Edelstein prepared to cancel Cameron Knesset visit if opposition won't behave

Herzog hints at plan to walk out on PM's speech while Cameron is still in Knesset; Liberman: Israel's dignity must come before politics.

March 11, 2014 19:32
2 minute read.
Britain's Prime Minister David Cameron

Britain's Prime Minister David Cameron. (photo credit: Reuters)


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British Prime Minister David Cameron may not address the Knesset as scheduled on Wednesday, if Knesset Speaker Yuli Edelstein cannot ensure that opposition MKs will not cause a diplomatic incident.

Foreign Minister Avigdor Liberman warned on Tuesday that “the opposition’s intention to leave the plenum during Cameron’s visit is crossing a redline that will harm Israel’s image in the world.

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“I call on opposition members to show maturity and national responsibility, to wake up and understand that the dignity of the State of Israel needs to come before small political considerations,” Liberman said In a meeting with opposition party leaders, Edelstein said, “I demand that you do not sabotage Cameron’s visit. As long as you protest in a political framework, it is acceptable, but some things are untenable. This is a visit by a state leader.”

MK Shaul Mofaz (Kadima) suggested that, in exchange for not disrupting Cameron’s address, the coalition should vote down one of its three major bills being considered in the plenum this week (on the electoral system, haredi conscription and a referendum on giving up land to which Israeli law applies).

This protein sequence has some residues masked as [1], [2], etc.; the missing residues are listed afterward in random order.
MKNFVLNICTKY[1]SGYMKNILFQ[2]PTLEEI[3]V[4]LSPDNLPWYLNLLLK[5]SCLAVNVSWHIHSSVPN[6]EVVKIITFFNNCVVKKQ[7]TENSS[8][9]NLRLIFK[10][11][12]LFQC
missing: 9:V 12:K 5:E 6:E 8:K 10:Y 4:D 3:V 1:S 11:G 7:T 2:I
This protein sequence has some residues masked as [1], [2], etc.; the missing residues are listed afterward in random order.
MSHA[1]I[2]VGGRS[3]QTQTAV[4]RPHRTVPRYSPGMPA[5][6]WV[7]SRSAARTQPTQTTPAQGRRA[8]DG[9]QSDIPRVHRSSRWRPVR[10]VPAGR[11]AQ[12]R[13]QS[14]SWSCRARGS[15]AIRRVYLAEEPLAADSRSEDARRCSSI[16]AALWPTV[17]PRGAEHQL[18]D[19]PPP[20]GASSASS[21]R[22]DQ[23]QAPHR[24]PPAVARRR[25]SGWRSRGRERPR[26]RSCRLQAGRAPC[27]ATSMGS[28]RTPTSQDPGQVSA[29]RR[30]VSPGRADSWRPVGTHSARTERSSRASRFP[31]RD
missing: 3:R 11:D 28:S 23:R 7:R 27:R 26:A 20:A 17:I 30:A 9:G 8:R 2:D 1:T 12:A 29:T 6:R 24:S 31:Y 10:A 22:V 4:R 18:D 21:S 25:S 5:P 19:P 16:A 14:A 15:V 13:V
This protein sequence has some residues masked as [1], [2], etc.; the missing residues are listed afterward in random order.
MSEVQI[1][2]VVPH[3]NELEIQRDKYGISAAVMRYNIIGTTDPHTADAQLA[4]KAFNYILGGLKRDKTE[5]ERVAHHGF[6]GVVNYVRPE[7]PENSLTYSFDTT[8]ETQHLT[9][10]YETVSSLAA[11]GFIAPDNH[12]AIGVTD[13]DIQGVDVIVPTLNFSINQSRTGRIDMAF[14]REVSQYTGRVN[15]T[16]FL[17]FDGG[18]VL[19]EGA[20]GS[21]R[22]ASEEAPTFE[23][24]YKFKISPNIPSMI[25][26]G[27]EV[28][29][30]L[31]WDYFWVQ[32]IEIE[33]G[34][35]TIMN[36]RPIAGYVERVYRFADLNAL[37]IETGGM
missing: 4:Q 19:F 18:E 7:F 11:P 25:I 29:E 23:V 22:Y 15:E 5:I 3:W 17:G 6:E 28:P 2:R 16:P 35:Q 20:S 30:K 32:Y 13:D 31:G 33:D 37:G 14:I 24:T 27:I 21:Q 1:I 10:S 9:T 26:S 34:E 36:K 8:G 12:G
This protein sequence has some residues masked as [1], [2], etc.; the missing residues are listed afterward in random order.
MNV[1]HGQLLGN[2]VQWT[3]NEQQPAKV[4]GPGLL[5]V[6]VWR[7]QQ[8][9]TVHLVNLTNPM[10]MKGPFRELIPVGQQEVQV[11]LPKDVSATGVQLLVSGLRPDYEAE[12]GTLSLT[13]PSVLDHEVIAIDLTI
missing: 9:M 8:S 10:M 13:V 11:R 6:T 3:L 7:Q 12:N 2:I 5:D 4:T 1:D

Edelstein responded, “I tried to do everything for you [the opposition] in the last two days, and you still disrespected me. Don’t disrespect the Knesset and the government.”

Opposition leader Isaac Herzog (Labor) said that some MKs are threatening to interrupt Prime Minister Binyamin Netanyahu’s speech, but it would be better for the whole opposition to walk out when Netanyahu takes to the lectern.

Edelstein warned the opposition that its obstinacy could do a great deal of damage.

The meeting ended without an agreement between Edelstein and the opposition.

The Knesset Speaker’s Office is preparing for the worst, explaining that canceling Cameron’s speech would be “the most extreme scenario, but it’s possible. We hope we don’t get to that point.”

Herzog’s spokesman said, “Cameron’s dignity will be preserved no matter what.”

Labor faction chairman Eitan Cabel tweeted to Walla reporter Omri Nachmias: “The pressure is unnecessary. No provocation will hurt Cameron.”

Coalition chairman Yariv Levin (Likud Beytenu) criticized “the opposition’s violent, bullying behavior, which refuses to accept democratic decisions and respect the Knesset’s sovereignty.

“The opposition leader, whose dream is to be the alternative [to the government], cannot even do his little job in foreign relations as leader of the Israel-Britain Friendship Caucus. He is sabotaging relations with Britain with his own two hands and damaging Israel’s image in one of the most important European countries,” Levin said.

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